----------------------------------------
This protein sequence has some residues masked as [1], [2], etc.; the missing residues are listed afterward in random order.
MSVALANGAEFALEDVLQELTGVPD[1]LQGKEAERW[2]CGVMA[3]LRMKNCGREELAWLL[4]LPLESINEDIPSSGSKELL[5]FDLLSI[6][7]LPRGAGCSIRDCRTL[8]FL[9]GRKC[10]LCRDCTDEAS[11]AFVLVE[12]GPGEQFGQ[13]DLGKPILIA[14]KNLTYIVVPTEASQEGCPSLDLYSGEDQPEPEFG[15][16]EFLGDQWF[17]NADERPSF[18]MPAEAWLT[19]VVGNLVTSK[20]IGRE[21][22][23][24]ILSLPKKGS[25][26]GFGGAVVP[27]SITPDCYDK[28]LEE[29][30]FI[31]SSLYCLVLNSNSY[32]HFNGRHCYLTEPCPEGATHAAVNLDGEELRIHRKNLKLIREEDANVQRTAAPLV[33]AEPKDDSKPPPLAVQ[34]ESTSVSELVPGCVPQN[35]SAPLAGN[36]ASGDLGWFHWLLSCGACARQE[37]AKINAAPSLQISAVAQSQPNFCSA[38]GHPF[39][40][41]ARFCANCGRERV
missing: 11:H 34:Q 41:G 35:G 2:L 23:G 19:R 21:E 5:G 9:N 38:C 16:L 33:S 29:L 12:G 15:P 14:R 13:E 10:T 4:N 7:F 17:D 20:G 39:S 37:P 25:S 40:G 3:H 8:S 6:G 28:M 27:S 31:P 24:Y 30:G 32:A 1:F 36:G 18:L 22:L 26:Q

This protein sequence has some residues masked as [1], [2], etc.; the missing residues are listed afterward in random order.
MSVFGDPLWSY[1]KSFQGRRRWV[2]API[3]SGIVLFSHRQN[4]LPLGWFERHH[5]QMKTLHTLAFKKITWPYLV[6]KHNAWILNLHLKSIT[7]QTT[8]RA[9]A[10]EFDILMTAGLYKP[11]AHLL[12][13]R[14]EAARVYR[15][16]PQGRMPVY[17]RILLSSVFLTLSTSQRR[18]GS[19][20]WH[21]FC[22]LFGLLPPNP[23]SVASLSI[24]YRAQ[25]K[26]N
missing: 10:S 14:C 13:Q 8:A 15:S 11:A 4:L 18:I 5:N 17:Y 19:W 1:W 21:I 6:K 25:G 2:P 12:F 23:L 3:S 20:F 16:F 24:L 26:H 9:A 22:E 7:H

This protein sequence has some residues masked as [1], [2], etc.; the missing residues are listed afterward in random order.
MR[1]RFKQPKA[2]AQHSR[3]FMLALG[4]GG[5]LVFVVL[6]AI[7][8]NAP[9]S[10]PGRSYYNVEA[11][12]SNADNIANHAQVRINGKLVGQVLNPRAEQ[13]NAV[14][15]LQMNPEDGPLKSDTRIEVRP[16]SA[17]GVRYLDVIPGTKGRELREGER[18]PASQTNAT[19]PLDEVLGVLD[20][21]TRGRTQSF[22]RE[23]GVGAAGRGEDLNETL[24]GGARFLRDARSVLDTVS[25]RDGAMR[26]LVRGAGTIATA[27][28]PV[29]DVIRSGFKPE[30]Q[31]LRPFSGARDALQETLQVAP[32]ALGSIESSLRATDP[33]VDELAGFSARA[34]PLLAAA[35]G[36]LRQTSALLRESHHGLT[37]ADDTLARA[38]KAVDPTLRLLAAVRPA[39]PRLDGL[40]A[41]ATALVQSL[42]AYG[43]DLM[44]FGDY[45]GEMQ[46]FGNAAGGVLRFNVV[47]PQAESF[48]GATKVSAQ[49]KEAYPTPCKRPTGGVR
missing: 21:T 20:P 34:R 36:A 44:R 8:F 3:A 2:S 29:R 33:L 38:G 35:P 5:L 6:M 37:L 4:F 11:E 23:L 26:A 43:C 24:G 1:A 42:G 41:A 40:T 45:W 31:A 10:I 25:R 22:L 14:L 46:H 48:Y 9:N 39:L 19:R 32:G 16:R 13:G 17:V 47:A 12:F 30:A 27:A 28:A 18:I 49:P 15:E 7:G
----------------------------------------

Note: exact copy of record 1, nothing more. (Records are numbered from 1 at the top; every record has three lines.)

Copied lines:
This protein sequence has some residues masked as [1], [2], etc.; the missing residues are listed afterward in random order.
MSVALANGAEFALEDVLQELTGVPD[1]LQGKEAERW[2]CGVMA[3]LRMKNCGREELAWLL[4]LPLESINEDIPSSGSKELL[5]FDLLSI[6][7]LPRGAGCSIRDCRTL[8]FL[9]GRKC[10]LCRDCTDEAS[11]AFVLVE[12]GPGEQFGQ[13]DLGKPILIA[14]KNLTYIVVPTEASQEGCPSLDLYSGEDQPEPEFG[15][16]EFLGDQWF[17]NADERPSF[18]MPAEAWLT[19]VVGNLVTSK[20]IGRE[21][22][23][24]ILSLPKKGS[25][26]GFGGAVVP[27]SITPDCYDK[28]LEE[29][30]FI[31]SSLYCLVLNSNSY[32]HFNGRHCYLTEPCPEGATHAAVNLDGEELRIHRKNLKLIREEDANVQRTAAPLV[33]AEPKDDSKPPPLAVQ[34]ESTSVSELVPGCVPQN[35]SAPLAGN[36]ASGDLGWFHWLLSCGACARQE[37]AKINAAPSLQISAVAQSQPNFCSA[38]GHPF[39][40][41]ARFCANCGRERV
missing: 11:H 34:Q 41:G 35:G 2:L 23:G 19:R 21:E 5:G 9:N 38:C 16:L 33:S 29:L 12:G 15:P 14:R 13:E 10:T 4:N 7:F 17:D 20:G 39:S 37:P 25:S 40:G 3:H 8:S 6:G 28:M 27:S 31:P 24:Y 30:G 32:A 1:F 36:G 18:L 22:L 26:Q